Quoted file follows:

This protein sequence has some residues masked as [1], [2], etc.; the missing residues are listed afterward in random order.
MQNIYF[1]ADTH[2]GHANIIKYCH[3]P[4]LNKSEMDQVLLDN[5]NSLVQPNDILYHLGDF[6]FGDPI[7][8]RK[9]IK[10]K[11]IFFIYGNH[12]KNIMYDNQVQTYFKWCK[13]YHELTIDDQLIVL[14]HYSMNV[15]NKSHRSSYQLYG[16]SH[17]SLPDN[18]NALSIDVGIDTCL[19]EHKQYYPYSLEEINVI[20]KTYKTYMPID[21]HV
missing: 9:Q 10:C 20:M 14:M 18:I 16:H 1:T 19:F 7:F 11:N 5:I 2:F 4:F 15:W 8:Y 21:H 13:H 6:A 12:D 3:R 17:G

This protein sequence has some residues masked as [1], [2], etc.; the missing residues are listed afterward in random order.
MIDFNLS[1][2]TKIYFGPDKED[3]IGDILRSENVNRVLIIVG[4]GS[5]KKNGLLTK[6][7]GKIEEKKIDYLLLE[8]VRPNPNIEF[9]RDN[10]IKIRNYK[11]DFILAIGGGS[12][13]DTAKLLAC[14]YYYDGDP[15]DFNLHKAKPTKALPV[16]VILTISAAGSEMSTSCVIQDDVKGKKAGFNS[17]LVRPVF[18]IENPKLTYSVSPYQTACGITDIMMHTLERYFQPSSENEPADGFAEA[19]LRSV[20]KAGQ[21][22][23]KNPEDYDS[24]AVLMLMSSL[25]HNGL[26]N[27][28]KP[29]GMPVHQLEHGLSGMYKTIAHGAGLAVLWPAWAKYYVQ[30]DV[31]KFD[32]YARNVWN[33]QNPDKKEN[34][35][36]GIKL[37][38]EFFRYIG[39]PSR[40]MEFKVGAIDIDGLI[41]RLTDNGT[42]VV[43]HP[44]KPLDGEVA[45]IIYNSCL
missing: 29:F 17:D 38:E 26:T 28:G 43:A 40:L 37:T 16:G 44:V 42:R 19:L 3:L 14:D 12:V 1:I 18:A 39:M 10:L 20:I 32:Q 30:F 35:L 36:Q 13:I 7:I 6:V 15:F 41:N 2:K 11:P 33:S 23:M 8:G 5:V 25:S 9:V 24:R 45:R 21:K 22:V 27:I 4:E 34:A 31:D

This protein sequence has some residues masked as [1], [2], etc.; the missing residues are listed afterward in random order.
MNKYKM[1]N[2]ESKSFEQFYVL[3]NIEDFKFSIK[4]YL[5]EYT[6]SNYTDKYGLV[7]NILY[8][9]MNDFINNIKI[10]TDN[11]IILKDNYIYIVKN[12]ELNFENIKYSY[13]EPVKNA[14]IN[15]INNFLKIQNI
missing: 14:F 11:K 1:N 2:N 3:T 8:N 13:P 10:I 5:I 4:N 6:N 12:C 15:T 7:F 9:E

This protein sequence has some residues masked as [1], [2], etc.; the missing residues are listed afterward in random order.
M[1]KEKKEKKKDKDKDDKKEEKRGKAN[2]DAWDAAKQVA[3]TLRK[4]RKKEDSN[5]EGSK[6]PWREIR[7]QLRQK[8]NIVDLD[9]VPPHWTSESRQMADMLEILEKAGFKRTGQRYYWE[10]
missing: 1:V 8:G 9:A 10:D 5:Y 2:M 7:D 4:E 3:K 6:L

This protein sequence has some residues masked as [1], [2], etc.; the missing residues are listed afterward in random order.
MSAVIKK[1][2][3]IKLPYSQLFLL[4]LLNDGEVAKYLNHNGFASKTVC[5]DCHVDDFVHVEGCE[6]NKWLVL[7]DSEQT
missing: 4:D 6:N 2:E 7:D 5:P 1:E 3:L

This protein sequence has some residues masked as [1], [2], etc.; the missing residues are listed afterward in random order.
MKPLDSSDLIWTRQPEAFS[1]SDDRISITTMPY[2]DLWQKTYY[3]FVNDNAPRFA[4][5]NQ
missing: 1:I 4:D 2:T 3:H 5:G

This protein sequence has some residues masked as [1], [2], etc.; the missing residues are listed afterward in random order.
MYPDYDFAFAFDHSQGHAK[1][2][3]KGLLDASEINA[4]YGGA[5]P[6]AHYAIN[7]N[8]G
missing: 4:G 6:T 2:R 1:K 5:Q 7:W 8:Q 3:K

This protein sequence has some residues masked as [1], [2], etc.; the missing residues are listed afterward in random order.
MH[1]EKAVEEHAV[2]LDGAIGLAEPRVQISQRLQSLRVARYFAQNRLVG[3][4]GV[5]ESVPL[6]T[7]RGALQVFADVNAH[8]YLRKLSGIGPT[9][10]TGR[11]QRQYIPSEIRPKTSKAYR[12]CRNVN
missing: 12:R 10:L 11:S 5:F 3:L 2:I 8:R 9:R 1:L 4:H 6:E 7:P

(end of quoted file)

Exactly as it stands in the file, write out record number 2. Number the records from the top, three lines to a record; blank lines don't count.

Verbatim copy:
This protein sequence has some residues masked as [1], [2], etc.; the missing residues are listed afterward in random order.
MIDFNLS[1][2]TKIYFGPDKED[3]IGDILRSENVNRVLIIVG[4]GS[5]KKNGLLTK[6][7]GKIEEKKIDYLLLE[8]VRPNPNIEF[9]RDN[10]IKIRNYK[11]DFILAIGGGS[12][13]DTAKLLAC[14]YYYDGDP[15]DFNLHKAKPTKALPV[16]VILTISAAGSEMSTSCVIQDDVKGKKAGFNS[17]LVRPVF[18]IENPKLTYSVSPYQTACGITDIMMHTLERYFQPSSENEPADGFAEA[19]LRSV[20]KAGQ[21][22][23]KNPEDYDS[24]AVLMLMSSL[25]HNGL[26]N[27][28]KP[29]GMPVHQLEHGLSGMYKTIAHGAGLAVLWPAWAKYYVQ[30]DV[31]KFD[32]YARNVWN[33]QNPDKKEN[34][35][36]GIKL[37][38]EFFRYIG[39]PSR[40]MEFKVGAIDIDGLI[41]RLTDNGT[42]VV[43]HP[44]KPLDGEVA[45]IIYNSCL
missing: 29:F 17:D 38:E 26:T 28:G 43:A 40:L 37:T 16:G 44:V 42:R 19:L 3:L 14:D 12:V 1:I 18:A 39:M 10:L 20:I 32:Q 30:F 35:L 36:Q 13:I 7:I 6:V 15:F 41:N 2:K 11:P 33:S 23:M 8:G 5:V 25:S 9:V 24:R 45:R 21:K 22:V 27:I 4:E 34:A 31:D